Complainant further maintains that Respondent is not, and has never been, commonly known by the domain name and is not making a legitimate noncommercial or fair use of the name. According to Complainant, Respondent registered the domain name with the intent to profit by selling the domain name to Complainant or by misleadingly diverting Complainant’s consumers and advertisers to Respondent’s website.
With respect to the issue of “bad faith” registration and use, Complainant contends that Respondent registered the domain name primarily for the purpose of selling the registration to Complainant. Complainant indicates that Respondent registered the domain name on May 3, 2004, and in the summer of 2005 notified Complainant of such fact and demanded $20,000.
Complainant also alleges that, by using the domain name, Respondent has intentionally attempted to attract, for commercial gain, internet users to its web site, by creating a likelihood of confusion with Complainant’s mark as to the source, sponsorship, affiliation, or endorsement of such site or of the products and/or services on such site.
Respondent asserts that the term “Utah Bride and Groom” is descriptive and not subject to trademark protection. In response to Complainant’s contention that such term has acquired secondary meaning through substantially exclusive and continuous use, Respondent notes that there are many local wedding related services with the same generic, descriptive terms in their names, including “Utah Bride & Groom Gala,” “Utah Brides,” “Utah Valley Bride,” and “Utah Bride Guide.” In fact, Respondent indicates, advertisers catering to the wedding industry associate <utahbrideandgroom.com> exclusively with Respondent and his website.
Respondent further points out that <utahbrideandgroom.com> is a wedding planning site – its slogan being “Your Online Wedding Planner” - while UTAH BRIDE & GROOM is a wedding magazine. Respondent indicates that, as part of a larger business strategy, it owns and operates over 100 domain names relating to the wedding industry, including <californiabrideandgroom.com>, <nevadabrideandgroom.com>, <coloradobrideandgroom.com>, and <texasbrideandgroom.com>.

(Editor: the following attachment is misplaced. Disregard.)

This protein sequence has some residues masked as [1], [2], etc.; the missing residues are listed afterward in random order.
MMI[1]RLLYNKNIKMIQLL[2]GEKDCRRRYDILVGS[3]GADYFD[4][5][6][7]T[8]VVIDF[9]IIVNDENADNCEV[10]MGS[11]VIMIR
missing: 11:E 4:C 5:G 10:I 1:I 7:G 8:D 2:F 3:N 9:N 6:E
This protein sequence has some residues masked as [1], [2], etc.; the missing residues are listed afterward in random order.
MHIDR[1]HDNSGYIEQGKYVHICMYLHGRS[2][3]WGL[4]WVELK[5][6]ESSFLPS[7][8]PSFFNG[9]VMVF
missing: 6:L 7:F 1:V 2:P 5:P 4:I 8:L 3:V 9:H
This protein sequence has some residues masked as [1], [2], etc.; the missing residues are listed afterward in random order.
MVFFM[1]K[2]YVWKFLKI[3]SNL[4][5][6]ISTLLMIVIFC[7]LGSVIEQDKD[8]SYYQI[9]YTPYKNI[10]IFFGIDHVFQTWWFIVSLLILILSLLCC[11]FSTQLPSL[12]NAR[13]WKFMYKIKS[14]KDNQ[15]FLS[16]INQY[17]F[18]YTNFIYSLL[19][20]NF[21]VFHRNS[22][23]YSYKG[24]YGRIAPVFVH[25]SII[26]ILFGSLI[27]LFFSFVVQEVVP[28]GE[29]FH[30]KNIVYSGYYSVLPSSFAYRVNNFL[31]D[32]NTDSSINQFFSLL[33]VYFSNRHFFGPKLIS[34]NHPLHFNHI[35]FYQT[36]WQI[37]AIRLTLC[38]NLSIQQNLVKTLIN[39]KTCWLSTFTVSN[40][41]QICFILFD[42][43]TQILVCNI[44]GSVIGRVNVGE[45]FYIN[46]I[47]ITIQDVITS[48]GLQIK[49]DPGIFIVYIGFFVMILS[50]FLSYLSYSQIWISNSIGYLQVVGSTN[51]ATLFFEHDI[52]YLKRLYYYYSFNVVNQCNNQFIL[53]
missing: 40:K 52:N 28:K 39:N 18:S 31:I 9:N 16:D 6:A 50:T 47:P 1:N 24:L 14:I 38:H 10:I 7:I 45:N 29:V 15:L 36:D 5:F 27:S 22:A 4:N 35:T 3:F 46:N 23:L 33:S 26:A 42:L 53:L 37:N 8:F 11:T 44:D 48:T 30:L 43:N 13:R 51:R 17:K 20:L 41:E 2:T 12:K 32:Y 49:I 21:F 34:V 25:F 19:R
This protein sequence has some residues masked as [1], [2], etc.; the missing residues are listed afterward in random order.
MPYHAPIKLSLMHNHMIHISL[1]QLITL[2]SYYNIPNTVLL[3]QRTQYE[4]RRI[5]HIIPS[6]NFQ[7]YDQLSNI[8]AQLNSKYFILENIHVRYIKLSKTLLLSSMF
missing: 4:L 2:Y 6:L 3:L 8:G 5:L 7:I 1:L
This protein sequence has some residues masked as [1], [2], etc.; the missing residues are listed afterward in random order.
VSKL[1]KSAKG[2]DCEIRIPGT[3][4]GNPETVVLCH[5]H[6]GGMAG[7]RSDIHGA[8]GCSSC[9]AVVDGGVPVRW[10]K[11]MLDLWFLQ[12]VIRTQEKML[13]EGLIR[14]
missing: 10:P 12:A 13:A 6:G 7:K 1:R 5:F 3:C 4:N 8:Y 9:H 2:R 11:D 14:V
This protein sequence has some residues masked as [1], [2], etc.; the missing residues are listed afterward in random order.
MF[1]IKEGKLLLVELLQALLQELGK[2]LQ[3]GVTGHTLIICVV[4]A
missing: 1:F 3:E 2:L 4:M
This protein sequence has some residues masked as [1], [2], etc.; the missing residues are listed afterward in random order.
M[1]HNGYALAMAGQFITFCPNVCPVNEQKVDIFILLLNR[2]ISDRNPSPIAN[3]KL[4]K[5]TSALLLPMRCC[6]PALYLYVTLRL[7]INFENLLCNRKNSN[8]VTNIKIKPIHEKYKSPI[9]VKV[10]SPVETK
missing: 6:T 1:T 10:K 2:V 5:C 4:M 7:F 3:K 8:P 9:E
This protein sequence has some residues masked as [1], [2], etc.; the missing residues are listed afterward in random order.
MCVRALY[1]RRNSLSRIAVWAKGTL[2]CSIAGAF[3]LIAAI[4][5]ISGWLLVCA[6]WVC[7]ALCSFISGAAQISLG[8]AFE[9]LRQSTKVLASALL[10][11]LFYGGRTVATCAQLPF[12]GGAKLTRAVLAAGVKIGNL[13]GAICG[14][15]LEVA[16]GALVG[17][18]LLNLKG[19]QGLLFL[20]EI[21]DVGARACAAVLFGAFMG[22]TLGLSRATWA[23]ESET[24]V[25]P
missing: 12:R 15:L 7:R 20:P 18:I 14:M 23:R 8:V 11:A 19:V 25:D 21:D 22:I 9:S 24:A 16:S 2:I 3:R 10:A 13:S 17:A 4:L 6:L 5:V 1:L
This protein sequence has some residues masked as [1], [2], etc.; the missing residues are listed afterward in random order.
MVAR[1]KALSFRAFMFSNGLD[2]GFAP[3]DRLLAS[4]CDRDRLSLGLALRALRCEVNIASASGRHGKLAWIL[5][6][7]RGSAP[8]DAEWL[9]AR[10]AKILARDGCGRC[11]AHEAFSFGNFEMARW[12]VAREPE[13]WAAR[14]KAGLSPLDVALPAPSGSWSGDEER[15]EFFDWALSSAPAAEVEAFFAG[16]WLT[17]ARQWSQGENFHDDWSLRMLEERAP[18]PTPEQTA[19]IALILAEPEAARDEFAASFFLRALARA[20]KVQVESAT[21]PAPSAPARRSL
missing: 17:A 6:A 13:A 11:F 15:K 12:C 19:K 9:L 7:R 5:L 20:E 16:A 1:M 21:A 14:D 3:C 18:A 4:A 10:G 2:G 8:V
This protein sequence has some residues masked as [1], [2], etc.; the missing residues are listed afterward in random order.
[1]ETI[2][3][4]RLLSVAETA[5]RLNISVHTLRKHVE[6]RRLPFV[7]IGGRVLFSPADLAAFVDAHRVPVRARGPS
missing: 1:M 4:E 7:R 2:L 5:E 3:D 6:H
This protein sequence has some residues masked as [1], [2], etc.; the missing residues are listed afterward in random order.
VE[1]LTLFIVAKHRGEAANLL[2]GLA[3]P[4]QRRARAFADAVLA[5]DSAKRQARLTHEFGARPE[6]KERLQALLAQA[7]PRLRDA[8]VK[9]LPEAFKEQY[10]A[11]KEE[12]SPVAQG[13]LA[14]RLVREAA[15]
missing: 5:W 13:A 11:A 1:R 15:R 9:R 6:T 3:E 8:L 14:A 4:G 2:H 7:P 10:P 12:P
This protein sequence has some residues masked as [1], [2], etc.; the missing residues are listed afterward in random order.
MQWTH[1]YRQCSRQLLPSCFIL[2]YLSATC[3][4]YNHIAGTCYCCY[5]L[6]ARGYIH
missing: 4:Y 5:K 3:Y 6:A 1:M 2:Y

Respondent contends that it purchased the disputed domain name in good faith for the sole purpose of developing a wedding planning website. He explains that he and his wife are owners of a wedding videography business. Realizing the trends towards electronic advertising and the need for an online wedding resource, they determined to develop a wedding planning website. They sought a name that was specific to the location and demographics they were targeting and the people that would visit the site. The disputed domain name <utahbrideandgroom.com> was available and purchased on May 3, 2004, exclusively for developing a website for brides and grooms to plan their weddings and for vendors to advertise their services. Initial designs for the site were developed in January 2005 and, after financing was secured and a business plan in place, major site development took place beginning in January 2006. Respondent alleges that he has spent over $100,000 in site development and advertising.
Respondent further contends that he never purchased the domain name with the intent to sell. “The domain was strictly purchased to develop a wedding planning website,” Respondent asserts. According to Respondent, he was approached by Courtney Carver, a sales representative from Complainant’s magazine, in the summer of 2005 to advertise his videography business. At the conclusion of the meeting, he indicated he was in the process of developing a wedding planning website under the domain name <utahbrideandgroom.com>. He suggested that it might be beneficial to get together to develop a partnership or to collaborate. Ms. Carver stated that Complainant was a magazine, not a website, and would probably not be interested in a joint venture.